According to the movie Love Story, “Love means never having to say you’re sorry.” Typical Hollywood fluff, you might say. Yet the best answer to that asininity was given by a Hollywood all-star, the late, great Charlton Heston. Asked the secret of what would eventually become his 64-year long marriage to Lydia, Chuck Heston replied, “Learning to say five words: ‘I’m sorry, I was wrong.’”
It’s a lesson that seems especially hard to digest these days, at all points along the polarized spectrums of political and ecclesiastical opinion. One gang that finds it impossible to admit error is the Australian Left, which is still conducting a war of calumny against Cardinal George Pell even after his acquittal by Australia’s High Court of spurious charges the Aussie Left may well have had a hand in concocting. That stubbornness extends to the Catholic subdivision of the Aussie Left, as a recent review in The Australian of the cardinal’s prison diary by Gerard Windsor, a longtime campaigner for Catholic Lite, suggests.
Mr. Windsor gracefully admits that, in Prison Journal: Volume I – The Cardinal Makes His Appeal(Ignatius Press), “there is no self-pity, just the assumption that the wrong eventually will be righted, that God knows what he’s doing, and that the suffering involved can be put to fruitful use.” Windsor admires the cardinal’s heroic resolve in jail, which he rightly attributes to the depth of George Pell’s faith. The first volume of what will be a multi-volume work centers on the cardinal’s hope, eventually frustrated, for vindication by a state appellate court; Mr. Windsor seems to have shared that hope, for he notes that he was one of two people not “on the conservative wavelength” whose supportive letter the cardinal discusses in his diary.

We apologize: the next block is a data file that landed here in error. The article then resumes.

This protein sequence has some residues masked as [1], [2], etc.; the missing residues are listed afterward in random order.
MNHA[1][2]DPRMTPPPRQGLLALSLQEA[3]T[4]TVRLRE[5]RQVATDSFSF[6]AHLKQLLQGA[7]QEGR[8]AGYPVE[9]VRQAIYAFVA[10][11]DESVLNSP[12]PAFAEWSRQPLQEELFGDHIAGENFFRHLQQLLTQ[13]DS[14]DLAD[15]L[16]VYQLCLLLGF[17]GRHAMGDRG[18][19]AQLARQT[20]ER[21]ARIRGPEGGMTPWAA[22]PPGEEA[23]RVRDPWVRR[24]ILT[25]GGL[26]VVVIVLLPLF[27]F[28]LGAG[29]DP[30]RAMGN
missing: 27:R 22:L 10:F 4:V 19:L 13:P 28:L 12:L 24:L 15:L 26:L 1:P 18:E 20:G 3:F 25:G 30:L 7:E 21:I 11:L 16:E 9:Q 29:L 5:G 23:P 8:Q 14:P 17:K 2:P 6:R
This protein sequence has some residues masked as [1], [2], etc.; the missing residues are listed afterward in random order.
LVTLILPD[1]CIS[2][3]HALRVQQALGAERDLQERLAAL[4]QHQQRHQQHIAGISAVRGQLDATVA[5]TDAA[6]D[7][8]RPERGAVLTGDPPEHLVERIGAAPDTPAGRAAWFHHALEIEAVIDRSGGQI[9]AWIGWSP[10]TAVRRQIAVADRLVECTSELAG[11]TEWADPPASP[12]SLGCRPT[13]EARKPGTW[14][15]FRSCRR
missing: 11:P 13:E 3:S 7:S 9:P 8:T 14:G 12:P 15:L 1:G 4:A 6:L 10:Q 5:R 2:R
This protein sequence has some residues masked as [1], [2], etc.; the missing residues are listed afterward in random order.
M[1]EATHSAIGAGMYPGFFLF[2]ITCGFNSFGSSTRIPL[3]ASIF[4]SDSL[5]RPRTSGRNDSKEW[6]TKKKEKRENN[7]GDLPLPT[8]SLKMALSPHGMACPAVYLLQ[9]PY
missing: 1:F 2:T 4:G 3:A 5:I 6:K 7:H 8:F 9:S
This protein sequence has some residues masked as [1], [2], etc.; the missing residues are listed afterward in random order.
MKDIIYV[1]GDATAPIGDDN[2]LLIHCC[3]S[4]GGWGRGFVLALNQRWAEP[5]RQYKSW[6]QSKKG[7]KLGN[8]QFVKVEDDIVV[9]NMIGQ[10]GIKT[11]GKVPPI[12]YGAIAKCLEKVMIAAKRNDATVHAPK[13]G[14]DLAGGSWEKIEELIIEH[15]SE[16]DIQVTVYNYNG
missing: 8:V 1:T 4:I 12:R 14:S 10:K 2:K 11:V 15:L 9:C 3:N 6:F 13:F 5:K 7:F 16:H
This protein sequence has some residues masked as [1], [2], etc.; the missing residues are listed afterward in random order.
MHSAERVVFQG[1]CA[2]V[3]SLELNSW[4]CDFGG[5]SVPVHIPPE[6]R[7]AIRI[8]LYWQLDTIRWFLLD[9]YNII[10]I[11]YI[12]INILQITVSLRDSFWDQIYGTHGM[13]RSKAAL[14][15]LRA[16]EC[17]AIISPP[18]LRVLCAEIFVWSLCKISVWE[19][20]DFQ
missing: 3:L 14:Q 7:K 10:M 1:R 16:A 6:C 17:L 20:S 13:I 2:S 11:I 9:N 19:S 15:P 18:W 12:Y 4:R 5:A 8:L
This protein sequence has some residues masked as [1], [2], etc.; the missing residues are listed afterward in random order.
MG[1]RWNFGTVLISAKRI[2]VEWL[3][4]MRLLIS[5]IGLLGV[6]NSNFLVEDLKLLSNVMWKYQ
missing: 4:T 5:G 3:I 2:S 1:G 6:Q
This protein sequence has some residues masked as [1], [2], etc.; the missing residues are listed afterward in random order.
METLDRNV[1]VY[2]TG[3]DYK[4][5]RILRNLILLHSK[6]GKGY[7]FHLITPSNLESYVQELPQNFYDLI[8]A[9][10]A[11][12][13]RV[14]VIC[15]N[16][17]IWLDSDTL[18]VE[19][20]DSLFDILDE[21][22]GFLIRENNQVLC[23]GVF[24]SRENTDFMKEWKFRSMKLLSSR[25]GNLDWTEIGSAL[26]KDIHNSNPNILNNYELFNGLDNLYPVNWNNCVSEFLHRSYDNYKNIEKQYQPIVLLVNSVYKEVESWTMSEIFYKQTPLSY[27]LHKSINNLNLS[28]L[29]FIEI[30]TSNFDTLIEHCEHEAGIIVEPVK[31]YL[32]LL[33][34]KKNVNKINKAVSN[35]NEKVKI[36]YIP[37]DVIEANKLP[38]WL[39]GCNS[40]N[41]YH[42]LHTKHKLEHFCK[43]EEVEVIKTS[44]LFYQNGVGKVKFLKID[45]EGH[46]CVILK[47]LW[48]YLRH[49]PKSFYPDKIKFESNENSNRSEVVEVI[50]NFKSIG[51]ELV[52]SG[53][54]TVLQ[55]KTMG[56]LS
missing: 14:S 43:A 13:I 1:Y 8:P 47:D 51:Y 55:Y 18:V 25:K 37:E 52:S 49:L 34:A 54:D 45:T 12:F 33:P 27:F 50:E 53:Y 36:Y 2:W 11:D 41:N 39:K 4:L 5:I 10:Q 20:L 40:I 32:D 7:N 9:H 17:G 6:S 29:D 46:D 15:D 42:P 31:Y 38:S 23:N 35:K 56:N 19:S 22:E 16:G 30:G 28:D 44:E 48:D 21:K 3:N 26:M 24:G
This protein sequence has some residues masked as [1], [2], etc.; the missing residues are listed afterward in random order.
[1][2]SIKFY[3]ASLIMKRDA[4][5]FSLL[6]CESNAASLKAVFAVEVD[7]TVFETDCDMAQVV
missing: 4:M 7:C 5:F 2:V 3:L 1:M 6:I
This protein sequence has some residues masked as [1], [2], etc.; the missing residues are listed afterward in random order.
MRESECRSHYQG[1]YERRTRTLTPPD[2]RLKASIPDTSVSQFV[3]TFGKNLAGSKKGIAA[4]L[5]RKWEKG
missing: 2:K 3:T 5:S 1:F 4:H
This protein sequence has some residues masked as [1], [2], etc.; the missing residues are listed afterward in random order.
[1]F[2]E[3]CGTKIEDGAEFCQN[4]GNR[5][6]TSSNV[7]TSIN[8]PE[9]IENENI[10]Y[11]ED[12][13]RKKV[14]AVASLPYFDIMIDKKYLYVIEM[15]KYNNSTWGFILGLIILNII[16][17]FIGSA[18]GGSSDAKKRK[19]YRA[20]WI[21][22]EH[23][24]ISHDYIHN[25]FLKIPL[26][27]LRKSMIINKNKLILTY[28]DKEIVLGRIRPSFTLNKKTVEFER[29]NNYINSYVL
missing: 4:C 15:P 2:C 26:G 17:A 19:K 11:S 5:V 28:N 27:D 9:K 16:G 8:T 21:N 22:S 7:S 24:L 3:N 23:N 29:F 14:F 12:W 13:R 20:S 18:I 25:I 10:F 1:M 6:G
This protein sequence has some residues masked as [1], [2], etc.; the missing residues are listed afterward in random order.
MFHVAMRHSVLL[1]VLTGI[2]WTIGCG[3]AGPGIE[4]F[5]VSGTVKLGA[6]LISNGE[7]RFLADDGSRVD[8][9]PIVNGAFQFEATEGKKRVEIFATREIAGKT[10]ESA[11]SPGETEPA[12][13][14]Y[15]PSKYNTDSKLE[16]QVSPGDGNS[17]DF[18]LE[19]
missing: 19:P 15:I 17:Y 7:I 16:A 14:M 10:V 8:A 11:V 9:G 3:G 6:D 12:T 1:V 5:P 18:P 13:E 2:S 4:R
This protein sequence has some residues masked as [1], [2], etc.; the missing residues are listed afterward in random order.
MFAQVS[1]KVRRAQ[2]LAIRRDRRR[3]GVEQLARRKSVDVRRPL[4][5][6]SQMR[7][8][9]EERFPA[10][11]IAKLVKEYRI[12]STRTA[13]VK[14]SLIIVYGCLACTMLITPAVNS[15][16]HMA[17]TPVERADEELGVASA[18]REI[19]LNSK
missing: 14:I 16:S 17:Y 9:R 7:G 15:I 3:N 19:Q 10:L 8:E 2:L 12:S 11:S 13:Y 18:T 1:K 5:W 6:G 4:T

Full marks, then, to Gerard Windsor for discerning what he describes in his review as a “miscarriage of justice.” We can assume that Mr. Windsor was pleased when justice was finally done and the Australian High Court did what that state appellate court inexplicably failed to do, given the emptiness of the prosecution’s case against the cardinal: quash the trial court’s guilty verdict, effectively reprimand the trial jury and the majority of the appellate court, and enter a verdict of acquittal.
Read more at First Things